Gyp will leak thru a crack the thickness of a business card. They use regular sheetrock spackle to smear over any cracks before they pour to prevent leaking where you don't want it. It a pretty soupy mix so it can self-level.

It's a lot like spray foam, it finds cracks you don't even know you had.

Something like a giant caulk gun to squirt in self leveler?

I tried one job with gyp between the sleepers, came back the next day and it was 1/4" below the sleepers, so no contact to the sub floor or final flooring:(

They make expansion cement that swells up. Used for placing anchor bolts, maybe be that is worth a small sample test.
Bob "hot rod" Rohr
trainer for Caleffi NA
Living the hydronic dream
• Member Posts: 316
Have you considered increasing the water temperature? Maybe a problem with hardwood floors?
• Member Posts: 6,506
Did they put foil tape between the sleepers (underneath the tubing)? Is it insulated tight under the floor/tubing?
steve
• Member Posts: 6
no foil under the tubing, but insulation under the floor.

I took the setpoint temp up to 133 on the lochinvar NKC199 for a time. The heat stripes in the thermal images were very strong and the floor temp on the stripes was 85+, but the temps between stripes was lower. Overall it seemed too hot for wood floors. I have it at 120 now. I have to consider the zone that is embedded in concrete in the basement.
• Member Posts: 997
This is interesting. I am following.
• Member Posts: 22,121
What you have is sort of a joist bay installation, where. The tube warms the space in those sleepers.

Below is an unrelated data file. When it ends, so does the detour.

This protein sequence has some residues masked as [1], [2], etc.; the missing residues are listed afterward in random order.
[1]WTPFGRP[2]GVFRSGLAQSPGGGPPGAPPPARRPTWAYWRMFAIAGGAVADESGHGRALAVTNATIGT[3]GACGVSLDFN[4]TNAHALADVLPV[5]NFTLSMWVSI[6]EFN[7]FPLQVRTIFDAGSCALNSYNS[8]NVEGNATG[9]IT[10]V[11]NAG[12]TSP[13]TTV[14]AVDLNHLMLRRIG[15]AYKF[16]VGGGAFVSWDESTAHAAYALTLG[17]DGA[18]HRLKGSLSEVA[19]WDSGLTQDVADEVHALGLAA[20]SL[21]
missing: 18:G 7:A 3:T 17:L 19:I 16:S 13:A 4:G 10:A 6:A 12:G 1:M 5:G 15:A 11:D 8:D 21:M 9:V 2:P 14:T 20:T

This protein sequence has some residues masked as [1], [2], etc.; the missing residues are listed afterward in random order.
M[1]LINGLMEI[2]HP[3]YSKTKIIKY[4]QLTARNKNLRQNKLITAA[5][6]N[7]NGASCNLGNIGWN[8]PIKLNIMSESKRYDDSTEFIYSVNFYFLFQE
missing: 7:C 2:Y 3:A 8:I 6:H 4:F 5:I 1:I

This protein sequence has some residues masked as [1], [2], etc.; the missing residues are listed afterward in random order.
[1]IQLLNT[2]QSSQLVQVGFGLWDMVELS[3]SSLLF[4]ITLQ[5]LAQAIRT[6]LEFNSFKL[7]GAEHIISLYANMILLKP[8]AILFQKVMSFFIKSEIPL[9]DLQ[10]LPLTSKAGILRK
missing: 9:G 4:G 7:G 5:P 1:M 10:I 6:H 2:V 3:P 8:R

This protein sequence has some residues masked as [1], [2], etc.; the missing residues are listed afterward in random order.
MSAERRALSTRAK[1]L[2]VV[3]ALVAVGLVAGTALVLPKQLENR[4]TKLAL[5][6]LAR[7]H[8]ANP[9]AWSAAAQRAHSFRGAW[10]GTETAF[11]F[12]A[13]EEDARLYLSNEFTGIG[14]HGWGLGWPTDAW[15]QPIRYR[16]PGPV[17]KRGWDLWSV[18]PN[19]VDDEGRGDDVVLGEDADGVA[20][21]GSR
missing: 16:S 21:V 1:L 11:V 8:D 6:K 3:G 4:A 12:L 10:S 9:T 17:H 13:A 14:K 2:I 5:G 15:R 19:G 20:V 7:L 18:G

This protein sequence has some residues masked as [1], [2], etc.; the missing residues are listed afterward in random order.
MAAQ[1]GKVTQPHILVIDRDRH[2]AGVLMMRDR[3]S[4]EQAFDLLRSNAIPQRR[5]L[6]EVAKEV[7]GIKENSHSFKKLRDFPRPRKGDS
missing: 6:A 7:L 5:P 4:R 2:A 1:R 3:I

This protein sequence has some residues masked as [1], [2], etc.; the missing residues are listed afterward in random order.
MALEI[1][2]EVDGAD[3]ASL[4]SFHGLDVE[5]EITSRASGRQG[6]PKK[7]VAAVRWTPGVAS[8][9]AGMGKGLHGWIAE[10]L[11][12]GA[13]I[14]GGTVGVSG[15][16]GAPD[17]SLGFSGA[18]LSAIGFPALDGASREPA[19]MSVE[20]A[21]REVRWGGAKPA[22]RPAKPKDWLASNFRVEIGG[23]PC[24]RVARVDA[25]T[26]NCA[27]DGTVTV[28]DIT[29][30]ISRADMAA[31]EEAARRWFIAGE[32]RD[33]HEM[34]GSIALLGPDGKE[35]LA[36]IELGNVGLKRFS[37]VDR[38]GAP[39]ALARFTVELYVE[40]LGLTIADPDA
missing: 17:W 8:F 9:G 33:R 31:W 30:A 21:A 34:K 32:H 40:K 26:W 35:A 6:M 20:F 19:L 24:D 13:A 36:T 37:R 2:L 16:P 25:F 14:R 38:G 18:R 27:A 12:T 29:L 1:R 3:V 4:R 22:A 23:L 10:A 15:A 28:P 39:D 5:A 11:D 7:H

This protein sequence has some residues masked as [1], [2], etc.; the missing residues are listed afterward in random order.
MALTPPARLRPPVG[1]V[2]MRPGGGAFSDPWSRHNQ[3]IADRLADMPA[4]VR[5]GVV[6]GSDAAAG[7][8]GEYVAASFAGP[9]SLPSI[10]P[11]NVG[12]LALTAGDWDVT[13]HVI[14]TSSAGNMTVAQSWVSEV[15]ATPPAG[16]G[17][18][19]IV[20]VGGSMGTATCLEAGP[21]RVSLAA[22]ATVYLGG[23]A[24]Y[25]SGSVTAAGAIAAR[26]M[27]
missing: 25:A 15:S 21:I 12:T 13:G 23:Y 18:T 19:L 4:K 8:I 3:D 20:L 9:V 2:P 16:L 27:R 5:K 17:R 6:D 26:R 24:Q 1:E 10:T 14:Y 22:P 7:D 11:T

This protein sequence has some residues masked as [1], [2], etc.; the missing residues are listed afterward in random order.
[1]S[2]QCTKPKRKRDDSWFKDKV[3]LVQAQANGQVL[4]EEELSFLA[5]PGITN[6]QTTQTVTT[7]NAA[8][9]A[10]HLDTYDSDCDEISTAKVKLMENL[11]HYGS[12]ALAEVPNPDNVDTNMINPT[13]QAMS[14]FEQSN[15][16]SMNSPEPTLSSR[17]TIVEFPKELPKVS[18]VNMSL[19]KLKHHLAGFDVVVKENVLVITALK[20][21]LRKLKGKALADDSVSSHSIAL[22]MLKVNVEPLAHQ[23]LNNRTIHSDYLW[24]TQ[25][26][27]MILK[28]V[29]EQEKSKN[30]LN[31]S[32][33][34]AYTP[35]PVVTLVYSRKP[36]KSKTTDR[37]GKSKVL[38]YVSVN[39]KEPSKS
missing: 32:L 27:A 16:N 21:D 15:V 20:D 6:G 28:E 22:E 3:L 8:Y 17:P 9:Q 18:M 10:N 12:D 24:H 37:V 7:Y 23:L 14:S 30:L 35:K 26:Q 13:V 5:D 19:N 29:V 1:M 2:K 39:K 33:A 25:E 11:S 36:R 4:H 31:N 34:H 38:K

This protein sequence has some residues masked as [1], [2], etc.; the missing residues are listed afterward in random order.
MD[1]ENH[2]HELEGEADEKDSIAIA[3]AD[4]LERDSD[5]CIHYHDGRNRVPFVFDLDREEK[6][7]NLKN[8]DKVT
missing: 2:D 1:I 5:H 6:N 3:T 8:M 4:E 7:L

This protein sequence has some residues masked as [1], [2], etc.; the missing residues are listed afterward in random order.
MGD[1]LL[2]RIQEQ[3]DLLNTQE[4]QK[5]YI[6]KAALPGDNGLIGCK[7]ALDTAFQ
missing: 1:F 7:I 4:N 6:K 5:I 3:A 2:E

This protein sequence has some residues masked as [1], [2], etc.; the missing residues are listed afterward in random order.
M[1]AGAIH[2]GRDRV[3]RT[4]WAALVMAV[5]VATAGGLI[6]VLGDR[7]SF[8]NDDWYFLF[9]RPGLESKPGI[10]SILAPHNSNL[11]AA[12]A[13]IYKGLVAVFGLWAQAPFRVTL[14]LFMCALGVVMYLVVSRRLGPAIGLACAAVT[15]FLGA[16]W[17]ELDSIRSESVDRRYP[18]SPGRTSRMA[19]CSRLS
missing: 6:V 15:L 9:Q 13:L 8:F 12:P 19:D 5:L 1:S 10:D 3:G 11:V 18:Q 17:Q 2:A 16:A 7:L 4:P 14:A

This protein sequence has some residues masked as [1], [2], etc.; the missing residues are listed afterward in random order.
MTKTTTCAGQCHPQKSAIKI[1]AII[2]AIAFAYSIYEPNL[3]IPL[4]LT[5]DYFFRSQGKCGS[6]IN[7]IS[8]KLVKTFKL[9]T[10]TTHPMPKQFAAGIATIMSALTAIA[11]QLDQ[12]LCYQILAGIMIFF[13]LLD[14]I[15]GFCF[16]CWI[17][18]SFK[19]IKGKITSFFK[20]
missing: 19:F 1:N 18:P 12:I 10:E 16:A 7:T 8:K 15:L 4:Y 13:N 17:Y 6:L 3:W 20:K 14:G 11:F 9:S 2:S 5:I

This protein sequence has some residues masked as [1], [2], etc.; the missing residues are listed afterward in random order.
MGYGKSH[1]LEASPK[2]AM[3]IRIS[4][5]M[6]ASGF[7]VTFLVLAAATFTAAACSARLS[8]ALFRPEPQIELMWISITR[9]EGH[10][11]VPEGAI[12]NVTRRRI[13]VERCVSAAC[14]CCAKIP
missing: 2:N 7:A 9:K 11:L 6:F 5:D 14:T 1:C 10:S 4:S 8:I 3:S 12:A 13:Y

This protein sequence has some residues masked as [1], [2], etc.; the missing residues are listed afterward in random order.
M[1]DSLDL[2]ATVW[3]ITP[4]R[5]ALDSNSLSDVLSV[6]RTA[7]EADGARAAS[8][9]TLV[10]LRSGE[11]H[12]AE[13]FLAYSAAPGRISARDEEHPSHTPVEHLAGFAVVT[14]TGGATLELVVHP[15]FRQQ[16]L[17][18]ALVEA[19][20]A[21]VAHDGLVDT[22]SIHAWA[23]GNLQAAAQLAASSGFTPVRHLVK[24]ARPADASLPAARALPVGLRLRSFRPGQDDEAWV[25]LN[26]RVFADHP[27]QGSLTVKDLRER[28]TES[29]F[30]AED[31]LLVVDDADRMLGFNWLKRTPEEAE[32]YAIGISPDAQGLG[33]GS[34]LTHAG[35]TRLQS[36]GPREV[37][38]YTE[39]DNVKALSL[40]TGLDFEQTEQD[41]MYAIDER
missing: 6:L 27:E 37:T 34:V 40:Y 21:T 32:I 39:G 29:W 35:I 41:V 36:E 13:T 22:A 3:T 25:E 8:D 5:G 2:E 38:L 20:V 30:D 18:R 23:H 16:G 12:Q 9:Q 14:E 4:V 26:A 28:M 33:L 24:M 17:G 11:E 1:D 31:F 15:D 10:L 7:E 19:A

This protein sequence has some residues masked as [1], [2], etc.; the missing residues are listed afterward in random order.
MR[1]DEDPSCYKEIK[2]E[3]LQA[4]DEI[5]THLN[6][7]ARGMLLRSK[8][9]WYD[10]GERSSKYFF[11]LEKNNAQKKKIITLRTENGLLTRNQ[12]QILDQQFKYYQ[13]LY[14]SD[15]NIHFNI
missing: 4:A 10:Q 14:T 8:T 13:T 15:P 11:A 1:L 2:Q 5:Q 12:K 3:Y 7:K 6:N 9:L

If the tube is stapled down, or somehow touches the upper layers, that is conduction heat transfer

If it is installed with aluminum transfer plated, the heat is transferring to the floor that they are connected to, and warming all the wood by conduction. With that method the better transfer is downward😀, so good insulations needed below.

Can you shoot the floor from below with IR, just for grins?
Bob "hot rod" Rohr
trainer for Caleffi NA
Living the hydronic dream
• Member Posts: 6
As best I can tell, the tube is stapled down, which would transfer heat down. There aren't any metal transfer plates. There is sheetrock below, so I cannot get a good view from below (other than the access I created to see the insulation levels. I think I will assemble some materials to funnel the mixed slurry this week to do a test pour of one bag.
• Member Posts: 1,158
Interesting concept.  I’d set up a vacuum pump to pull the slurry into the space.   Depending on the viscosity of the material and how well sealed the cavities are you should be able to do large sections at a time
• Member Posts: 22,121
here is the product I would try. It goes off in a matter of minutes and it doesn’t shrink
Bob "hot rod" Rohr
trainer for Caleffi NA
Living the hydronic dream
• Member Posts: 1,457
I would absolutely not want to inject gypcrete in between the layers as there is no way it will dry before it destroys the osb. Gypcrete has a lot of water in it and will make that osb grow something incredible.